Thursday, 21 October 2010

Tutorial - WaterDrops

So, Water Drops! I decided it's a nice simple tutorial to do! Waterdrops are really cool, and can be a really neat 3D effect as well. To start off you need to know what a water drop looks like. I took some photos.

This water drop I just put a drop of water on a post it note and using the Macro feature on my Camera I took a couple angled close ups. You can see that a water drop casts a shadow on the far side, and inside the drop there is a heavy glowing on one side, and darker on the other. these the reflection of my light bulb.
The first picture is the one I used in my samples with a few changes. What you have to decide first is what colour you want. I choose pink because well... I like pink, plus my Mums fighting breast cancer right now so its relevant.
Step 1
lay down a layer of your base colour.
I used RV10, but you can do this with ANY colour, even multiple colours.
Make sure this layer dries fully or you'll have impatient marker syndrome (feathering)
Step 2
Step 2 I actually didn't Photograph. That was to ink the drop with a circle shape but not closing the circle. leave the bottom part open.
Hopefully you can see the inked area in my image.
The area I left un-inked is going to be the brightest area of the drop. Then I added a darker shade of Violet - V95 to be exact. something greyed out from your original colour. I went around the inside, leaving the area of the light area free, and also did the outside area opposite the light area, for the cast shadow.
Step 3
Blend it Quick!
So you can see how I've blended it soft on the inside, but NOT the cast shadow. I think the cast shadow should remain a hard edged. It's up to you. Develop your own style.

Step 4
This one has Pink lines - thought I'd Show as an example if line colour, but I didn't like it fully closed line like that.
Using the blender to lighten the glow area.
Now you want to take some colourless blender and lighten up that glow area inside the drop.
Push IN towards the centre of the glow to make it go away from your cast shadow area. Blend soft!
Step 5
Add White
Add a few drops of Opaque white, and by golly, you have a water drop.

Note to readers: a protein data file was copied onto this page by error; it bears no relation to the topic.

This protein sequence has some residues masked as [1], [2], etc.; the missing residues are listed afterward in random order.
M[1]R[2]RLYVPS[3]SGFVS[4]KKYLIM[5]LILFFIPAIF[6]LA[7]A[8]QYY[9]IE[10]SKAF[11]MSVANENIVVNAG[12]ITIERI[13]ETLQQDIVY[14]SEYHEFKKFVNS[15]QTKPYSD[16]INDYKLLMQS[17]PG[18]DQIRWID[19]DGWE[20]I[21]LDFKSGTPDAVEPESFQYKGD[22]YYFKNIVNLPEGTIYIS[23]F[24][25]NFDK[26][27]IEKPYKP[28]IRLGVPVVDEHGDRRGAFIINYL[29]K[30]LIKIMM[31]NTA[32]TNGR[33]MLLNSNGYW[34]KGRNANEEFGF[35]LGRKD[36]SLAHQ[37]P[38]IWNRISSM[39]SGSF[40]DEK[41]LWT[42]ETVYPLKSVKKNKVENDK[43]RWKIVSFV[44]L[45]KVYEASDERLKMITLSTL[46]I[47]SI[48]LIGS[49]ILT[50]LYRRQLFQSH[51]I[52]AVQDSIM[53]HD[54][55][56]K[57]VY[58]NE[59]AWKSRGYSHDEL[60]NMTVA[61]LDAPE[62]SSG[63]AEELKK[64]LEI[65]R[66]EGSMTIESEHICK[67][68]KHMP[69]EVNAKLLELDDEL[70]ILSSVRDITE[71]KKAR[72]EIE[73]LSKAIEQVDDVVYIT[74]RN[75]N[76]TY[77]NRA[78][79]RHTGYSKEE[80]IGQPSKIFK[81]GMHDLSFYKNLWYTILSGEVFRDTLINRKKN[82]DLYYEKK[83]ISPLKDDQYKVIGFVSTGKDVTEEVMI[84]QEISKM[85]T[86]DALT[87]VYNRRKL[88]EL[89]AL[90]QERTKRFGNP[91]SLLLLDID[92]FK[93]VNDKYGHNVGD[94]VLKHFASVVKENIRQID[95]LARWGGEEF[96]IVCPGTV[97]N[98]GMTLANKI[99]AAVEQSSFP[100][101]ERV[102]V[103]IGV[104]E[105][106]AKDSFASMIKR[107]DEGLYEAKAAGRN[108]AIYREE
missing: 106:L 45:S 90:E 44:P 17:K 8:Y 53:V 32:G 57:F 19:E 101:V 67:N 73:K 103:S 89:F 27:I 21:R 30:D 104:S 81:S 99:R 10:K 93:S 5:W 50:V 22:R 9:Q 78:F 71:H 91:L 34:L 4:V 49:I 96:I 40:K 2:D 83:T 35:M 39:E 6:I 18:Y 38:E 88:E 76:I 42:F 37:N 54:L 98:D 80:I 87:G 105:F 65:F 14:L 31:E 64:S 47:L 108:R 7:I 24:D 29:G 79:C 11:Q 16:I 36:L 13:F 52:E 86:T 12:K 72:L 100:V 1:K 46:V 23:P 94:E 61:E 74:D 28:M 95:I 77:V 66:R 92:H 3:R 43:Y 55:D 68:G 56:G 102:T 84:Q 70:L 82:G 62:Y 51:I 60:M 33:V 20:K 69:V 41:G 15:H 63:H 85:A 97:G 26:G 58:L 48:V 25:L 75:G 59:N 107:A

I know my reference has only one light spot but 3's make better design company, so 3 dots is good for me. 
Up close these look less effective, but look at this photo of them on my desk:
Click to embiggen
When you see them in the photo they look pretty 3D eh? Especially the one closest to the left, that's the one inked in pink. 

Heres a couple other drops, just for fun, since I was experimenting. the blue one is just a side view drop, and the grey one is a drip with multiple light spots and reflected colours in it. I poorly defined the shape, but I think it looked kinda cool anyway.

Extra Tidbits:
  • Try adding reflections into your drops for a unique way of showing something Like A breast cancer ribbon, a Christmas tree, or Christmas lights. It could be rather fun to experiment!
  • Light passes THROUGH a water drop, so sometimes right along the edge of the drop you will have dark on the inside, an EXTERIOR glow within the drop shadow. 
  • Study real drops. If you want to do something light Christmas lights, hold lights up to a drop of water, take a photo and use it as a reference.
  • Try covering your light source up with coloured transparent sheets and see what effects are achieved.
Okay, I hope that was useful, or at least interesting in some way. I just NEEDED to get my markers out and use them today.
Soon I'll do more tutorials thanks to Happy Crafter's wonderful suggestions and inspiration on my To do List page.
Later, gators.








Related Posts Plugin for WordPress, Blogger...